number of users are getting high in numbers

Another problem is logistical. At the moment there are some 12 million people in possession of Bitcoins and millions more holding other copycat currencies. The number of Bitcoin transactions has grown from a few dozen a day at the start to more than 200,000 per day now - with a high of nearly 500,000 transactions on December 14, 2017. Transaction speed is already an issue but if the currency is to truly go global and become an everyday boundaryless unit of money the blockchain may need to accommodate a billion transactions per day. Maybe more. Is it realistic to think the blockchain can withstand that level of activity? The only real answer is "no one knows."

Blockchain technology has opened eyes, created enormous wealth and pointed the way toward a possible future where money is freed from a corrupt and predatory banking system. Whether it winds up being all that or falls victim to concerted government efforts to kill it remains to be seen.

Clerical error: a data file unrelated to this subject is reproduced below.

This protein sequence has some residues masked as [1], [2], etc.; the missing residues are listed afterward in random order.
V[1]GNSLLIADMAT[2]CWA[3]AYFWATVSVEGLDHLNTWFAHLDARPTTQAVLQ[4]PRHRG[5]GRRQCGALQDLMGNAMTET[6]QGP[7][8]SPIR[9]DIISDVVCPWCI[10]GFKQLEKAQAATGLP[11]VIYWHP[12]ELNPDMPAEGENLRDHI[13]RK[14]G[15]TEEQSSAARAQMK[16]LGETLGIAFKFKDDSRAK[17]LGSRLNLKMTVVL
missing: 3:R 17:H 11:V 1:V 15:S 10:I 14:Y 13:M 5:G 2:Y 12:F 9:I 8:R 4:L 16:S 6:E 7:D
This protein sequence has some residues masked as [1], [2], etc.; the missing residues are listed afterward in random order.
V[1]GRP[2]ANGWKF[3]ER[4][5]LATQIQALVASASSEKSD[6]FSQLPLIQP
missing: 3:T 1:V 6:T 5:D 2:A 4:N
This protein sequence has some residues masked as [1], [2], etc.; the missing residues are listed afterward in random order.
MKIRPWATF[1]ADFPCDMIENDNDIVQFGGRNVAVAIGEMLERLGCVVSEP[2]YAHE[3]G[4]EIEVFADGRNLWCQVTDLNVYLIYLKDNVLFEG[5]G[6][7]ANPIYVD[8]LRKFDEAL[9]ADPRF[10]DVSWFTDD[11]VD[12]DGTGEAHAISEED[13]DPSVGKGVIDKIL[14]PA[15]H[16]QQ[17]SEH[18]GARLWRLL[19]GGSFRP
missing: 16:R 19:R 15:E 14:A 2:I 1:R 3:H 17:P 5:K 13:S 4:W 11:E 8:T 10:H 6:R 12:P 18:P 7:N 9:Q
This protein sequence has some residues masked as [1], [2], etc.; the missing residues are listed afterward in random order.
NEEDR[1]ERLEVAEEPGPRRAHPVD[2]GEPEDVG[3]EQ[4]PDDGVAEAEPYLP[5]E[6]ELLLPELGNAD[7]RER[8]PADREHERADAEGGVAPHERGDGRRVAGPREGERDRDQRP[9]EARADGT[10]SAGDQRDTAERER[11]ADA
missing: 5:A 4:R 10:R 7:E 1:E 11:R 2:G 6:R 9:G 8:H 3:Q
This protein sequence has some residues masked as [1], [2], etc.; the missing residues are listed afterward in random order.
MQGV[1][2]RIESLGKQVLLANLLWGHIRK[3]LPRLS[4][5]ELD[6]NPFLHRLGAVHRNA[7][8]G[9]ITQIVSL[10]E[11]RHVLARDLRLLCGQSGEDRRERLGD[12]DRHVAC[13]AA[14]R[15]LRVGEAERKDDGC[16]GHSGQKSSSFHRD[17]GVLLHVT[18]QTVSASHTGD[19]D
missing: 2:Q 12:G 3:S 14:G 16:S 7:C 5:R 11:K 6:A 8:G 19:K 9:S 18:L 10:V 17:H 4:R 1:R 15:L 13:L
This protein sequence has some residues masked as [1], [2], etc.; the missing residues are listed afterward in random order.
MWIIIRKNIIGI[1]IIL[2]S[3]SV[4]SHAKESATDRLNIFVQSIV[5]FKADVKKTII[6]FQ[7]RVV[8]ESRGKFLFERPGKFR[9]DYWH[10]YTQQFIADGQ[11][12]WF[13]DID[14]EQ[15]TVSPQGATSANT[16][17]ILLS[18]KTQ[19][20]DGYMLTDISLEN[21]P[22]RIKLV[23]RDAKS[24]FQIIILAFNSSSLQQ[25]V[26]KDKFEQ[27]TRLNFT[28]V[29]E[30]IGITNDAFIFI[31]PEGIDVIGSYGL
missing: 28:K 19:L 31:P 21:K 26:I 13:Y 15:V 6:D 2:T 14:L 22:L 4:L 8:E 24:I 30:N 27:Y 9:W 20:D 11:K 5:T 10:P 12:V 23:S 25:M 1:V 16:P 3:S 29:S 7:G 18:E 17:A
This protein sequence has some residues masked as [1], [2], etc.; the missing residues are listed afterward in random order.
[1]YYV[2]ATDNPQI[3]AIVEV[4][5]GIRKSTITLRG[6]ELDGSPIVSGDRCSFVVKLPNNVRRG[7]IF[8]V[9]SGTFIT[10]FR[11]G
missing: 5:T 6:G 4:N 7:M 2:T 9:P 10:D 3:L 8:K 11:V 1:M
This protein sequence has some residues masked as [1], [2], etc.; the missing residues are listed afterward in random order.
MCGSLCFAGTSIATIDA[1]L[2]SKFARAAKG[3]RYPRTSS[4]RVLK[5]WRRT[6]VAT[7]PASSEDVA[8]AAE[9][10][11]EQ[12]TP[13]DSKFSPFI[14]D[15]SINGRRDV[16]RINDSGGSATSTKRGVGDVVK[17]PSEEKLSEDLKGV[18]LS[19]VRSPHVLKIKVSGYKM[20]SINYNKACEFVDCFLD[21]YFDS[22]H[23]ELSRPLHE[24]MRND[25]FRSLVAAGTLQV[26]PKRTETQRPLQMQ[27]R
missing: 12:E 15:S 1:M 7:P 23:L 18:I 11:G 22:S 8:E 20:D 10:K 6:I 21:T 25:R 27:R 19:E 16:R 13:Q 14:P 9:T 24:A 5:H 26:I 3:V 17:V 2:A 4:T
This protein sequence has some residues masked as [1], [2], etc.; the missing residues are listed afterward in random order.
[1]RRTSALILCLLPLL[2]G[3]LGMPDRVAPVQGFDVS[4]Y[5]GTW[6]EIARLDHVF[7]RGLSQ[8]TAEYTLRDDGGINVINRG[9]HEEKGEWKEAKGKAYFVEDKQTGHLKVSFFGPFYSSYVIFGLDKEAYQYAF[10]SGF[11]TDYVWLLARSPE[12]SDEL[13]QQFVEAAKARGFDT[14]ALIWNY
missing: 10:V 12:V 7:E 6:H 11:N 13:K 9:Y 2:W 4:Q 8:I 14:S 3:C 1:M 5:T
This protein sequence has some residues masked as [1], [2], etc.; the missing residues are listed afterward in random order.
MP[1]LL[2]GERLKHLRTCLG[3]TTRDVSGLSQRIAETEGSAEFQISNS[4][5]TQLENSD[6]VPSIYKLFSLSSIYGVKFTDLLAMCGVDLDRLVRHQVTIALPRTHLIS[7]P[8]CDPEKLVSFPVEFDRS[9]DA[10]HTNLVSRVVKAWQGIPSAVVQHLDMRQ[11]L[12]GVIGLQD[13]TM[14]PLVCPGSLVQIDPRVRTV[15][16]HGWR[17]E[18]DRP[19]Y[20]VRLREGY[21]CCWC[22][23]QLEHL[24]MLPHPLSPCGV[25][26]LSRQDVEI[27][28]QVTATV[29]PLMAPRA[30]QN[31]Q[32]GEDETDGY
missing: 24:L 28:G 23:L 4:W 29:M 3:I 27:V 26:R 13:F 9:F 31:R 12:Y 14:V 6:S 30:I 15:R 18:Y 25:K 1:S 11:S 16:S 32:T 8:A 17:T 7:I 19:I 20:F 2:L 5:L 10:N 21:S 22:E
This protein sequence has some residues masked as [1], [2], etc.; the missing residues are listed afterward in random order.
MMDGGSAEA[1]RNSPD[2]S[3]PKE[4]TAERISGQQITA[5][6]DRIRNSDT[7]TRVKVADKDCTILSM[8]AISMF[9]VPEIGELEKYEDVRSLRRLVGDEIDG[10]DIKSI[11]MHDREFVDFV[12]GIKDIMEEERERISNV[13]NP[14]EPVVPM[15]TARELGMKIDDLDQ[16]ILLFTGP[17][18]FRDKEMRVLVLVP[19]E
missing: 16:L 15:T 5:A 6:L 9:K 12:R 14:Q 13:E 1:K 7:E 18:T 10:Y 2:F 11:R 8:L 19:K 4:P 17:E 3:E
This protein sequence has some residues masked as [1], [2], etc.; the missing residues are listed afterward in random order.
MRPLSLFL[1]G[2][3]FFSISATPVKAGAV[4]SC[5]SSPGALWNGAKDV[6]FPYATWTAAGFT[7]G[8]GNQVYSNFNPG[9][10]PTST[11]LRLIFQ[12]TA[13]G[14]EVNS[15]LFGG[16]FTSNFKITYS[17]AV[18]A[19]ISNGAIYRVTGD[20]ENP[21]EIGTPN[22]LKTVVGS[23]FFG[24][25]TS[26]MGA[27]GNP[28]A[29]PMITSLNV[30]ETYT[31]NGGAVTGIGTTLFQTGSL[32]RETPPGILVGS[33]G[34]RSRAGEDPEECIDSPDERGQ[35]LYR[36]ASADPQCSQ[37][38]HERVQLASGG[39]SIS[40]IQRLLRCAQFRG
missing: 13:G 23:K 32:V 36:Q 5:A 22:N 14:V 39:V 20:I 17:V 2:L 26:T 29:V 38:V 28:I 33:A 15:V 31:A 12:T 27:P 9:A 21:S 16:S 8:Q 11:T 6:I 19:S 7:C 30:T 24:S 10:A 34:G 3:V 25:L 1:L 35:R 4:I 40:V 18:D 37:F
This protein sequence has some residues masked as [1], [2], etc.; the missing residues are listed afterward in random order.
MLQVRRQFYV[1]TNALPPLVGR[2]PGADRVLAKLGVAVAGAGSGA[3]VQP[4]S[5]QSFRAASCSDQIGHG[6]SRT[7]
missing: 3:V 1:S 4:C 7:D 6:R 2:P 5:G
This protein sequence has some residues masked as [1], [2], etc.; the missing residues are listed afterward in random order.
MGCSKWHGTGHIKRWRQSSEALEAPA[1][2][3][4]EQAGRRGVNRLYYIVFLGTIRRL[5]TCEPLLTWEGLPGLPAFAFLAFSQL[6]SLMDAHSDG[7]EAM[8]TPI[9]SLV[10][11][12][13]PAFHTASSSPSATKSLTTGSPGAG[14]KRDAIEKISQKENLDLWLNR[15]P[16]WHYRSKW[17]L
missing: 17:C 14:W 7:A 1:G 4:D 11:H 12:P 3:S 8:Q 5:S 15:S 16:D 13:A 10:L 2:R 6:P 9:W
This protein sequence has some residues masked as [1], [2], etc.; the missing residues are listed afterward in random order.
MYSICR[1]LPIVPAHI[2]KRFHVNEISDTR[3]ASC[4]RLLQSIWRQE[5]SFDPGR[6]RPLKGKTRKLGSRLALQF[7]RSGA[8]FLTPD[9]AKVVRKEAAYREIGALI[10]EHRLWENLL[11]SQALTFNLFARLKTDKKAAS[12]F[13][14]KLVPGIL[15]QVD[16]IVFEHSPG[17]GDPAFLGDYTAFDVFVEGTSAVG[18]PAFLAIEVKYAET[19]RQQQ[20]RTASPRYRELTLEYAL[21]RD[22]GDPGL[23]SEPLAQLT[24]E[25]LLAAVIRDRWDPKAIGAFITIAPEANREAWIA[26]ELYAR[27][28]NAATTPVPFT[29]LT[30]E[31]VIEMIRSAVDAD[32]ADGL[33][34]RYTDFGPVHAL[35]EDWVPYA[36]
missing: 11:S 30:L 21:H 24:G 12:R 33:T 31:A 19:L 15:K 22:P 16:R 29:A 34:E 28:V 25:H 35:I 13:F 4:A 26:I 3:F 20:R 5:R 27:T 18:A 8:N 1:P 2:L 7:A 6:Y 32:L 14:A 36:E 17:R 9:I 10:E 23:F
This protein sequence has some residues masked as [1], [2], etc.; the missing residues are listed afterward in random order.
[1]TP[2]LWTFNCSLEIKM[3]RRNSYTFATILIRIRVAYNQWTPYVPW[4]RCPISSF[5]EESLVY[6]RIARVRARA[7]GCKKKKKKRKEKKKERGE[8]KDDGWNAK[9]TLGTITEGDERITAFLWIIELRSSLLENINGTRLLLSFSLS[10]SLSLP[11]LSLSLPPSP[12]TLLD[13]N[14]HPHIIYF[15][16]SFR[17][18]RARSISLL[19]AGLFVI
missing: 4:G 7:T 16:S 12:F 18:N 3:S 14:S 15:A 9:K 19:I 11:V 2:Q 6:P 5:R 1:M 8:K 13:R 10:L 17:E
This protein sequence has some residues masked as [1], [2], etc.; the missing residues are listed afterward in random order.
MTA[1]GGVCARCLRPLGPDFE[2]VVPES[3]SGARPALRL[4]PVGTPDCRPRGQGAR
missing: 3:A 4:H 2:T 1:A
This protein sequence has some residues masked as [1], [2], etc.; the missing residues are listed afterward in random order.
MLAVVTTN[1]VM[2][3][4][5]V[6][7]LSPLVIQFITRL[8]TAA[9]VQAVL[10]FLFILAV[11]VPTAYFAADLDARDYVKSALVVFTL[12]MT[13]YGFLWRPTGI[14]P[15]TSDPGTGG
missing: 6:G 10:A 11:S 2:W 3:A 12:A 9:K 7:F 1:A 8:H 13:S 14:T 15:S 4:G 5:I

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First Bitcoin Auction to Be Held for Finland’s Government https://kryptogenie.com/blog/bitcoin-auction-to-be-held-for-finlands-government/ https://kryptogenie.com/blog/bitcoin-auction-to-be-held-for-finlands-government/#respond Fri, 23 Feb 2018 08:06:30 +0000 https://kryptogenie.com/?p=321 After confiscating roughly 2000 bitcoins in drug-related busts, Finland’s government is trying to figure out how to handle these coins. According to Helsinki’s customs office, most of the coins were confiscated in dozens of raids conducted since 2016. Most notably, one of the largest busts was in June 2016 where government officials seized 1666 bitcoins […]